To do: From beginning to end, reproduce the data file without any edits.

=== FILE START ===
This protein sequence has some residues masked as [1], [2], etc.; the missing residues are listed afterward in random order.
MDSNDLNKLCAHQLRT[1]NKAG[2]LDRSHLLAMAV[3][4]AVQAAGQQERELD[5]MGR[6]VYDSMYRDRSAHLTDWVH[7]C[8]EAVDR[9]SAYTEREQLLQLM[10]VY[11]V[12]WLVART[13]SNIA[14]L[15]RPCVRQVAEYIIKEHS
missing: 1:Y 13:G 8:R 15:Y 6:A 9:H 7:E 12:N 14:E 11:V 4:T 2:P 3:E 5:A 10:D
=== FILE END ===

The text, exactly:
This protein sequence has some residues masked as [1], [2], etc.; the missing residues are listed afterward in random order.
MDSNDLNKLCAHQLRT[1]NKAG[2]LDRSHLLAMAV[3][4]AVQAAGQQERELD[5]MGR[6]VYDSMYRDRSAHLTDWVH[7]C[8]EAVDR[9]SAYTEREQLLQLM[10]VY[11]V[12]WLVART[13]SNIA[14]L[15]RPCVRQVAEYIIKEHS
missing: 1:Y 13:G 8:R 15:Y 6:A 9:H 7:E 12:N 14:E 11:V 4:T 2:P 3:E 5:A 10:D